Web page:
Eastern Rumelia

Eastern Rumelia (Bulgarian: Източна Румелия, romanizedIztochna Rumeliya; Ottoman Turkish: روم الى شرقى, romanized: Rumeli-i Şarkî; Greek: Ανατολική Ρωμυλία, romanizedAnatoliki Romylia) was an autonomous province (oblast in Bulgarian, vilayet in Turkish) in the Ottoman Empire, created in 1878 by the Treaty of Berlin and de facto ended in 1885, when it was united with the Principality of Bulgaria, also under Ottoman suzerainty. It continued to be an Ottoman province de jure until 1908, when Bulgaria declared independence. Ethnic Bulgarians formed a majority of the population in Eastern Rumelia, but there were significant Turkish and Greek minorities. Its capital was Plovdiv (Ottoman Filibe, Greek Philippoupoli). The official languages of Eastern Rumelia were: Bulgarian, Greek and Ottoman Turkish.[1]

Eastern Rumelia
Източна Румелия  (Bulgarian)
Ανατολική Ρωμυλία  (Greek)
روم الى شرقى  (Ottoman Turkish)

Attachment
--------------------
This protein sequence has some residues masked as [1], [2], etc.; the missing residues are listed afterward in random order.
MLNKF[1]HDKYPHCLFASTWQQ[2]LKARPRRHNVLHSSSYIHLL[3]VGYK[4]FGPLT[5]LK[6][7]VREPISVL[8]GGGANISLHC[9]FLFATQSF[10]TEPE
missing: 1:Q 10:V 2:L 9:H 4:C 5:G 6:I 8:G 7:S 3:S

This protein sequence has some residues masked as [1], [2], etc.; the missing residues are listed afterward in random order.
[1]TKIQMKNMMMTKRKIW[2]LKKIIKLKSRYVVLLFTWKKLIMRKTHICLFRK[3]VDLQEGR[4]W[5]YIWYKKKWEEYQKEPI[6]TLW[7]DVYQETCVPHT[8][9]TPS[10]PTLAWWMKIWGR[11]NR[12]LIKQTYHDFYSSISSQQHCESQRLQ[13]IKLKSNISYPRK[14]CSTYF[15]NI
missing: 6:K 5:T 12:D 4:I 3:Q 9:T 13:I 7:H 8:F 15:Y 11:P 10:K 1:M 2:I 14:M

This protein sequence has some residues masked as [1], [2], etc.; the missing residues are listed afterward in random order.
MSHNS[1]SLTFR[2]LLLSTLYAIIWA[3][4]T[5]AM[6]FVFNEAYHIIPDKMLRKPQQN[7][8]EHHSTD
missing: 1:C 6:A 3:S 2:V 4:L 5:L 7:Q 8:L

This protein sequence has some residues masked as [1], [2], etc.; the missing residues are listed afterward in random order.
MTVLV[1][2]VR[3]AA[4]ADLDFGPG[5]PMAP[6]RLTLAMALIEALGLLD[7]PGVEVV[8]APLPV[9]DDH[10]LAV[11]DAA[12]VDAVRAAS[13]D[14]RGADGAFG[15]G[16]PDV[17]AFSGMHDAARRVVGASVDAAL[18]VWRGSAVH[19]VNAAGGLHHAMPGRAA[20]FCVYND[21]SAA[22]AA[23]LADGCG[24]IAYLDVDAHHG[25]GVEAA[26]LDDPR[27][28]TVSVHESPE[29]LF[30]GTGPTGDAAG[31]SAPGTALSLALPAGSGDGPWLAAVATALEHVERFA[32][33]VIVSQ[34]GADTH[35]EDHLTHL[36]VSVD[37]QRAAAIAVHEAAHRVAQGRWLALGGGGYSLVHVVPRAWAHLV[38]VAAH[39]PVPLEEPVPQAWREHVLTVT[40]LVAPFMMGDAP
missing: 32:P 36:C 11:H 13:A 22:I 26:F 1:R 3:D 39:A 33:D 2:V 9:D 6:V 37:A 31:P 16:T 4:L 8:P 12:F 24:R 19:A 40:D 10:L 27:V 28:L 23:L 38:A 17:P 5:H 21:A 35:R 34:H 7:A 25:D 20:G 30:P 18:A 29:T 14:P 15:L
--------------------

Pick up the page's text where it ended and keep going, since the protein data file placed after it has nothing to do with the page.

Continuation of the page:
Autonomous Province of Ottoman Empire
(in personal union with Bulgaria from 1886)
Coat of arms of Eastern Rumelia
Coat of arms
Principality of Bulgaria (1890).svg
Principality of Bulgaria (dark green) and Eastern Rumelia (light green) after the Berlin Congress in 1878, formally in personal union from 1885.
  •   Eastern Rumelia
• 1884
 • TypeAutonomous Province
• 1879–1884
Aleksandar Bogoridi
• 1884–1885
Gavril Krastevich
• 1886
Aleksandar I
• 1887–1908
Ferdinand I
• Established
13 July 1878
6 September 1885
Preceded by
Succeeded by
Adrianople Vilayet
Principality of Bulgaria
Today part ofBulgaria
The official flag for Eastern Rumelia. The flag is similar to the Netherlands and Luxembourg.